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The New Zealand dollar rose against most of its trading peers after a contender for Bank of Japan chief said he favoured more stimulus and after Bundesbank head Jens Weidmann scotched comments that the euro is overvalued.
The kiwi rose to 83.70 US cents from 83.28 cents at 5pm in Wellington yesterday. It jumped to 78.16 yen from 77.02 yen and climbed to 62.41 euro cents from 62.27 cents.
With Asian trading activity curtailed by public holidays throughout the region, the kiwi gained against the yen after Asian Development Bank head Haruhiko Kuroda told Bloomberg that Japan's prolonged deflation "must be eliminated".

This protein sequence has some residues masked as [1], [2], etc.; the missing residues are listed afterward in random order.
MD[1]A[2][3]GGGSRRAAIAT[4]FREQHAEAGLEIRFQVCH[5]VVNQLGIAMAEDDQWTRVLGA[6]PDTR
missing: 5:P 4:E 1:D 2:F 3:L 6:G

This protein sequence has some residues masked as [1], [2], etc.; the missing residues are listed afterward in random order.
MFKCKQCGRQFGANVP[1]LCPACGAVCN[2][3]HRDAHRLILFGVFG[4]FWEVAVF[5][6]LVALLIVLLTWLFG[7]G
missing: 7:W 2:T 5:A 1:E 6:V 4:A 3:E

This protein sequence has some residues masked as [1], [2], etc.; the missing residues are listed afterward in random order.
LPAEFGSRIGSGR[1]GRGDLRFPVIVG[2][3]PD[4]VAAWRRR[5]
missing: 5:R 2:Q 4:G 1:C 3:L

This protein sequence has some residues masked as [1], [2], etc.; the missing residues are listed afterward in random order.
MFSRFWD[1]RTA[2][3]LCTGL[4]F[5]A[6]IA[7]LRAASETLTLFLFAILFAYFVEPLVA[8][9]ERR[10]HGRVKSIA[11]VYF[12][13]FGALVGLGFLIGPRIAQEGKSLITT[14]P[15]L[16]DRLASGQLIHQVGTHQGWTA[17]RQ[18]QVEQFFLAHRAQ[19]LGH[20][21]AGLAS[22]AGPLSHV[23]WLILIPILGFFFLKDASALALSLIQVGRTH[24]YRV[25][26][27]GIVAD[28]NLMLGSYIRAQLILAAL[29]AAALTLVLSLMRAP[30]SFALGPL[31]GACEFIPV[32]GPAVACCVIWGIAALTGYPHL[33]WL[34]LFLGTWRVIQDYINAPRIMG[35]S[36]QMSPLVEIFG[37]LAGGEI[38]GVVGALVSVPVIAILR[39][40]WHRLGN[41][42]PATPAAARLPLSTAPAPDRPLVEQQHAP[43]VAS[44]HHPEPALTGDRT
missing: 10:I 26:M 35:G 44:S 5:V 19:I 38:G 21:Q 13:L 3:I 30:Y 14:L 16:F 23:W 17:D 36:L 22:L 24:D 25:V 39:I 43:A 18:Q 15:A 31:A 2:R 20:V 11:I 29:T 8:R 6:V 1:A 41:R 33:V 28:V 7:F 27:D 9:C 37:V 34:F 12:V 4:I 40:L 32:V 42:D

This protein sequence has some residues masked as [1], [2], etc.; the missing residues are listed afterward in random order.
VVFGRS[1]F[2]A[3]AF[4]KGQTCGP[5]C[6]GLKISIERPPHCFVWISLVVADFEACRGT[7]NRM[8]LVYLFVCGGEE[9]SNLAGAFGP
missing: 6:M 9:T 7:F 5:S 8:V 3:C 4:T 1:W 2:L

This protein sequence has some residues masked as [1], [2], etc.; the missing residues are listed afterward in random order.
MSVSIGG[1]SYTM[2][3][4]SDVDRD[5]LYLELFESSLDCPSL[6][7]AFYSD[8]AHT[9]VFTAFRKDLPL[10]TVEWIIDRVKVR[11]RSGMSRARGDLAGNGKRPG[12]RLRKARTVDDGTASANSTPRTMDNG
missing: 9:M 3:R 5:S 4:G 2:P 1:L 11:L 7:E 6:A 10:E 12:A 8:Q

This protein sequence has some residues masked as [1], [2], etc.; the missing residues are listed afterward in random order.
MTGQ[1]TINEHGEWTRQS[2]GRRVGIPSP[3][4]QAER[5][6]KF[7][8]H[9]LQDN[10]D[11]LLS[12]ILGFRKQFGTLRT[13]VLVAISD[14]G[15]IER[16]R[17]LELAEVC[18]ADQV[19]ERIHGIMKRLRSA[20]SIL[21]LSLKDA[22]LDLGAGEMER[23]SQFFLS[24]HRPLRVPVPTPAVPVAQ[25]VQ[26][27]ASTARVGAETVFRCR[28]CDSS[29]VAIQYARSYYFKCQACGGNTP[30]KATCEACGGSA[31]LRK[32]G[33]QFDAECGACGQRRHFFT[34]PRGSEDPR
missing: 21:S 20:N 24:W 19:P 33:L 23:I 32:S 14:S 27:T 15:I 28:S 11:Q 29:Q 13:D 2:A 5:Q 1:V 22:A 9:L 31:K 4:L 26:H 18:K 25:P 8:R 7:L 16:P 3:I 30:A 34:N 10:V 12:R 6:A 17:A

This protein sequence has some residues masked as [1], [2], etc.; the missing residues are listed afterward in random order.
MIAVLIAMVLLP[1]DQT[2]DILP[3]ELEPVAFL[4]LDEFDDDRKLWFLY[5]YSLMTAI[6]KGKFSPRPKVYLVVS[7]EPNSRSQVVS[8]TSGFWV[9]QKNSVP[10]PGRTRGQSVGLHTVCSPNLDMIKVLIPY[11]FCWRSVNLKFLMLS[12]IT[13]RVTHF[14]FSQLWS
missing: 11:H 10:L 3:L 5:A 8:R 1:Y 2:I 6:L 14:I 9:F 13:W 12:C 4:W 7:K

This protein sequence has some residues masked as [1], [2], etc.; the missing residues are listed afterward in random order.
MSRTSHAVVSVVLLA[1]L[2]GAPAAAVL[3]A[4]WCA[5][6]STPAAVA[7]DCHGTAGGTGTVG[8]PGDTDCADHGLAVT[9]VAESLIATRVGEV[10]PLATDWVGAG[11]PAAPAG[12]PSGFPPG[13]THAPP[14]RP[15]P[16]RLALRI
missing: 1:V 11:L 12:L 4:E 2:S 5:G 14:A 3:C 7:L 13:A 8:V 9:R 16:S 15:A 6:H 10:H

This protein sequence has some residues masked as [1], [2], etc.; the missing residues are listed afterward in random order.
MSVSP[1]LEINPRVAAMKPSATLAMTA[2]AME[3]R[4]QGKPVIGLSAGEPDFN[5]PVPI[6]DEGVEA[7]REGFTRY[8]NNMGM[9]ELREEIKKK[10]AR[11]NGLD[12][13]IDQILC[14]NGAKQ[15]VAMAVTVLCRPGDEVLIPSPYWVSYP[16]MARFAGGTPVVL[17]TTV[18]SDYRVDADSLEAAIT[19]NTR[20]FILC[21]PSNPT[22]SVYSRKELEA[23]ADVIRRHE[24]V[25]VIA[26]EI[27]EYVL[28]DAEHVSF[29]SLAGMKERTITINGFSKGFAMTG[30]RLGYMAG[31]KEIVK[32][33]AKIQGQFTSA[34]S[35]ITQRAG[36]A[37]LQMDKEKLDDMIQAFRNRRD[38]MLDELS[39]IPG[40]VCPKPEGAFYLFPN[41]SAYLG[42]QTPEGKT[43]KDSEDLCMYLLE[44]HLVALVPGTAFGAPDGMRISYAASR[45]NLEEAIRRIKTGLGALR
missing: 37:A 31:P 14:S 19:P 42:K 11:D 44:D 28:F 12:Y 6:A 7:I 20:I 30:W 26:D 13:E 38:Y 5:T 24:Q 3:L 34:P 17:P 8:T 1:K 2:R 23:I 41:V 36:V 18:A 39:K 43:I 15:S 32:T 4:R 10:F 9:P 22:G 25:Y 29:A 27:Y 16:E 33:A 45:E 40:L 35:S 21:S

The yen weakened against the greenback after the comments by Mr Kuroda, who is a candidate for the BOJ job.
His comments that he "favours greater stimulus moved dollar-yen and kiwi-yen moved considerably as well", says Stuart Ive, currency strategist at HiFX.
"The Germans made it very clear they don't believe the euro is overvalued" and that helped set "a slight risk-on tone overnight".
The kiwi strengthened to 81.32 Australian cents from 80.89 cents and continues to be supported on the cross on the divergence in policy stance from the two countries' central banks, Mr Ive says.
The Reserve Bank of Australia is expected to cut its key interest rate in coming months, while New Zealand's central bank is seen standing pat before eventually hiking the official cash rate.
The trade-weighted index rose to 76.01 from 75.54. The kiwi rose to 53.41 British pence from 52.72 pence.